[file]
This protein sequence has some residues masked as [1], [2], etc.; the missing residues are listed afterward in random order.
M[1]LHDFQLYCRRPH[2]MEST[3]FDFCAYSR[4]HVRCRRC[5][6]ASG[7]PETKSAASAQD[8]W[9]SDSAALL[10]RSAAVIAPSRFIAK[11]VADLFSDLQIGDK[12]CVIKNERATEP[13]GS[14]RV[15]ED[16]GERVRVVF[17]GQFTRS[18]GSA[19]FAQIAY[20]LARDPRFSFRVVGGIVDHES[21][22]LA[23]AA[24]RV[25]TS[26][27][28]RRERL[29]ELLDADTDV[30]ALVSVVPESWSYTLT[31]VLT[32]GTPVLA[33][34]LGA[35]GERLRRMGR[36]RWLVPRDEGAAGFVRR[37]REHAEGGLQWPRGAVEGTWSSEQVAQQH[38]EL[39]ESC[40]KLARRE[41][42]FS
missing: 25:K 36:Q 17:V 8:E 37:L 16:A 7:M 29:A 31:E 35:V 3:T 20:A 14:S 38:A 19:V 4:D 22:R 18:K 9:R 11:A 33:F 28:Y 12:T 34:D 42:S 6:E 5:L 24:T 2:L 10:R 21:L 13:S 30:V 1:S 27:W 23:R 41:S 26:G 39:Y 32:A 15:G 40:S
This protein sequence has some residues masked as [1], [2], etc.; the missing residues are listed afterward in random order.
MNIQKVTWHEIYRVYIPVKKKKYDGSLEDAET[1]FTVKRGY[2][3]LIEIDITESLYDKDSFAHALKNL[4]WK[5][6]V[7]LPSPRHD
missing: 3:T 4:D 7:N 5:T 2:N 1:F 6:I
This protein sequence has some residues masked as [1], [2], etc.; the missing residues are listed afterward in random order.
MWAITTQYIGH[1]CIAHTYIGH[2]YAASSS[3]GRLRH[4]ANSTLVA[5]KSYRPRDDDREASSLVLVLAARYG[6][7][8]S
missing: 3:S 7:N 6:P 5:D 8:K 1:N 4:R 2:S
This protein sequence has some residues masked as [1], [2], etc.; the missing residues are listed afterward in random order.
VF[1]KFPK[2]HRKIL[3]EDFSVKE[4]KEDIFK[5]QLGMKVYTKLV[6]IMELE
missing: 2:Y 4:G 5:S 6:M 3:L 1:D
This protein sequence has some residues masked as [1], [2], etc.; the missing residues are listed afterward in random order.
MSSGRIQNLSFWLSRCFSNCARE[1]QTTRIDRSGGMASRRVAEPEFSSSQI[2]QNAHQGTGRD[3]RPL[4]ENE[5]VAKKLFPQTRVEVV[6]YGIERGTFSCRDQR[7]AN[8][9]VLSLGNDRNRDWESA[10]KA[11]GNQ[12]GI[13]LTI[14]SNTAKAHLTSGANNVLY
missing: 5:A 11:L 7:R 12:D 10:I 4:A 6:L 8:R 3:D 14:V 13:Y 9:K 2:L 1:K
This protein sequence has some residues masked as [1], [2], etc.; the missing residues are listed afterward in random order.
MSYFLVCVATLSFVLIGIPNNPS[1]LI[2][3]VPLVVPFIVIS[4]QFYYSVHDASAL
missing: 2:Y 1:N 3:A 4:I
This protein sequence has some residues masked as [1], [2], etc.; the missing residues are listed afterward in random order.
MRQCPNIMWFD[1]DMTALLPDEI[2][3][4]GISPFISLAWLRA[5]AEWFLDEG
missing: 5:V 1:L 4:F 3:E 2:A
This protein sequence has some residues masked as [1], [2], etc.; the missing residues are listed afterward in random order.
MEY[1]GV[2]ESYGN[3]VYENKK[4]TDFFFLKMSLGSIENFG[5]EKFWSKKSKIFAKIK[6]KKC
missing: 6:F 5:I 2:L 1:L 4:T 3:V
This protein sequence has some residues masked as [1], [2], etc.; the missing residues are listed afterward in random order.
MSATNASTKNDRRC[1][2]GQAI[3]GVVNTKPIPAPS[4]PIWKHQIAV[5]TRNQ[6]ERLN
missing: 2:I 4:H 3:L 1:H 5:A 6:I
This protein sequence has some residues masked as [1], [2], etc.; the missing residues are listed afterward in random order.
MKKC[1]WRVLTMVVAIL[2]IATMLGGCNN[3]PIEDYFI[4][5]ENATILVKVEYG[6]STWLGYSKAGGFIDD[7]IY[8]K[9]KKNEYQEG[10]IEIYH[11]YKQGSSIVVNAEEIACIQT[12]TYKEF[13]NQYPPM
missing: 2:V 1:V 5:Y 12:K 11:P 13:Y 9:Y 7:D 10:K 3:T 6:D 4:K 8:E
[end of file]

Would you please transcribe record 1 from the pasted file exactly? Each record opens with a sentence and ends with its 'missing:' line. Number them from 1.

This protein sequence has some residues masked as [1], [2], etc.; the missing residues are listed afterward in random order.
M[1]LHDFQLYCRRPH[2]MEST[3]FDFCAYSR[4]HVRCRRC[5][6]ASG[7]PETKSAASAQD[8]W[9]SDSAALL[10]RSAAVIAPSRFIAK[11]VADLFSDLQIGDK[12]CVIKNERATEP[13]GS[14]RV[15]ED[16]GERVRVVF[17]GQFTRS[18]GSA[19]FAQIAY[20]LARDPRFSFRVVGGIVDHES[21][22]LA[23]AA[24]RV[25]TS[26][27][28]RRERL[29]ELLDADTDV[30]ALVSVVPESWSYTLT[31]VLT[32]GTPVLA[33][34]LGA[35]GERLRRMGR[36]RWLVPRDEGAAGFVRR[37]REHAEGGLQWPRGAVEGTWSSEQVAQQH[38]EL[39]ESC[40]KLARRE[41][42]FS
missing: 25:K 36:Q 17:V 8:E 37:L 16:A 7:M 29:A 31:E 35:V 3:T 20:A 14:S 38:A 19:V 4:D 22:R 18:K 9:R 11:A 33:F 28:Y 12:T 34:D 42:S 6:E 5:L 24:T 2:L 10:R 21:L 13:S 30:V 1:S 27:W 23:R 41:S 26:G 39:Y 32:A 15:G 40:S